Peru is about to go after the extradition of members of Greenpeace environmental group for having caused severe damage to the country’s magnificant Nazca lines, the court ordered. The Nazca lines are the iconic designs etched mysteriously into sand and conserved for more than thousand years in the Peru’s southern desert. The damage to Nazca lines was the highly criticized act took place last year. The permanent criminal chamber of supreme court said that Peru was on strong legal position to inquire Argentina to hand over Mauro Fernandez, a coordinator of provincial greenpeace, who have reported to entered the archaeological sites of Nazca lines illegally to shoot a photo in the month of December.


The Nazca lines are giant figures portraying stylized plants, living creatures and imaginary figures scratched on the ground surface 1500 years ago. They are also deemed to have had sacramental astronomical functions. Though Greenpeace has apologized for the act for repeated number of times saying it was only meant to uphold the clean energy during the global climatic change, the angering supporters and Peruvians keep backfiring them. The activists of greenpeace was found spelled in a large clothe with words ‘time for change! The future is reneweable’ and the stunt took place near the giant Nazca lines of a hummingbird. It has been said by court that its decision to approve the request for extradition was based on witness, including testimony and video, that evidenced Fernandez upset the surface of hummingbird. No comment from Greenpeace and Fernandez available immediately.

It has been previously said by Greenpeace that their activists did not disturbed the designs themselves, but agreed that the surrounding soils may have been flawed unintentionally. Peruvian authorities told that the activists caused heavy damage that could be irreparable by leaving behind a series of footprints beside the design, effectively causing a new line at the location. In a Peruvian television program, Fernandez told that he did not aware of the Nazca lines, a world heritage site of UNESCO, were much sensitive and that he had been adhering to the instructions given by the Greenpeace headquarters in Germany. Peruvian officials told that not anyone, even cabinet ministers and presidents are allowed without authorization where the Greenpeace activists stepped and those who are permitted should wear special shoes.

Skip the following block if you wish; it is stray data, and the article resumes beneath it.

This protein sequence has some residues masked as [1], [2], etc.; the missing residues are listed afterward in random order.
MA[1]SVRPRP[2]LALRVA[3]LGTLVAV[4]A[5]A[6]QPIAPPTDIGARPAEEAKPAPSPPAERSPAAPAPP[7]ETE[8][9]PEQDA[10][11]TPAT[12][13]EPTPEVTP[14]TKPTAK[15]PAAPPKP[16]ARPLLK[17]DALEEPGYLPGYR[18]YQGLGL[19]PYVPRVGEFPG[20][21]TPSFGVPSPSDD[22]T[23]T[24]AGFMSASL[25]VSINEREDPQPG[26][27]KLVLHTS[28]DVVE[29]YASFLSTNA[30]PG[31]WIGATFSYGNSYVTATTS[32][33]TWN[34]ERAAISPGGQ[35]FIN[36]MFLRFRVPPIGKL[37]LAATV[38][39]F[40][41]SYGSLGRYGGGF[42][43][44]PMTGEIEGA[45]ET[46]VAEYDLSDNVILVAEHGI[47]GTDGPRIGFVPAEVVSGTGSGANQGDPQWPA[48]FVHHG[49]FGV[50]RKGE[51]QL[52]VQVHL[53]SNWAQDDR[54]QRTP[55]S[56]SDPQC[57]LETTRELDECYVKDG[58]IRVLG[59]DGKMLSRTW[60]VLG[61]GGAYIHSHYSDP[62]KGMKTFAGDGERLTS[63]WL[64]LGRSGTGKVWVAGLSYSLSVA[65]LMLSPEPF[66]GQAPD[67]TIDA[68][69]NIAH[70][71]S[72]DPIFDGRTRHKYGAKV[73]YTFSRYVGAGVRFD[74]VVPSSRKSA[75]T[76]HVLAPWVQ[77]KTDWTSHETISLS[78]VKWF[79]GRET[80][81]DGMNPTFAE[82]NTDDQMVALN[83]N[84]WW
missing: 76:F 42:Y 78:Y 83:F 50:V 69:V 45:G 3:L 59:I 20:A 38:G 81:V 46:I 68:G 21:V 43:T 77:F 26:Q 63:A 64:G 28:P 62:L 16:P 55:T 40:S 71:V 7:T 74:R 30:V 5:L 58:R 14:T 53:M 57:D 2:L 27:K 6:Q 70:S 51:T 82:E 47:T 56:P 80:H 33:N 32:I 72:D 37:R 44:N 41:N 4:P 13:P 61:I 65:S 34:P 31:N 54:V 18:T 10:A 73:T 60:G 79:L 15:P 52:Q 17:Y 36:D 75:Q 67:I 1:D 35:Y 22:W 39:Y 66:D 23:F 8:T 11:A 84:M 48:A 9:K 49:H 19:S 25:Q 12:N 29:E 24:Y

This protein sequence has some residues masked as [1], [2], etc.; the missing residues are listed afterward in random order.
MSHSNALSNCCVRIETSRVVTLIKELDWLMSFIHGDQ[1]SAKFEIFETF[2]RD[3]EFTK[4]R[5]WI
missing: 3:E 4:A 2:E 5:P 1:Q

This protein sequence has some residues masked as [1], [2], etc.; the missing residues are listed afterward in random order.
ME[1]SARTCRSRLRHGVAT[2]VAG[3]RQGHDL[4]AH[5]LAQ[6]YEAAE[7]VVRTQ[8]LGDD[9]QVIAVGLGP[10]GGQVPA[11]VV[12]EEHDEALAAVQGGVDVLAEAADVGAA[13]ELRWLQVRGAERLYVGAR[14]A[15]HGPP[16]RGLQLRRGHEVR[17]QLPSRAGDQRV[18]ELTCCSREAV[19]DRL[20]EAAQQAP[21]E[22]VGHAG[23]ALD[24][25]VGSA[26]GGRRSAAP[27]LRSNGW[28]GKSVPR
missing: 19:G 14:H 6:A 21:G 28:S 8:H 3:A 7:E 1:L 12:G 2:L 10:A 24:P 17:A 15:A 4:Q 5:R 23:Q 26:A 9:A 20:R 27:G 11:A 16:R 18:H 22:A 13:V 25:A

Peru is about to get into an expatriation treaty with Argentina. It remains uncertain whether Peru will seek the expatriation of activists from Brazil, Germany or other countries who also participated in the stunt. It has been said by the government that the executive director of Greenpeace Kumi Naidoo refused to disclose the identities of others took part in the act. The Nazca lines when seen from the air will offer a best sight, striking the memorable of Peru’s rich pre-hispanic past.

The lines was created by the ancient Nazcan culture by scraping the dark iron-oxide pebbles of desert to discover white soil underneath that appears hardened as limestone. It remains mysterious why the designs were drawn for so long and so large.


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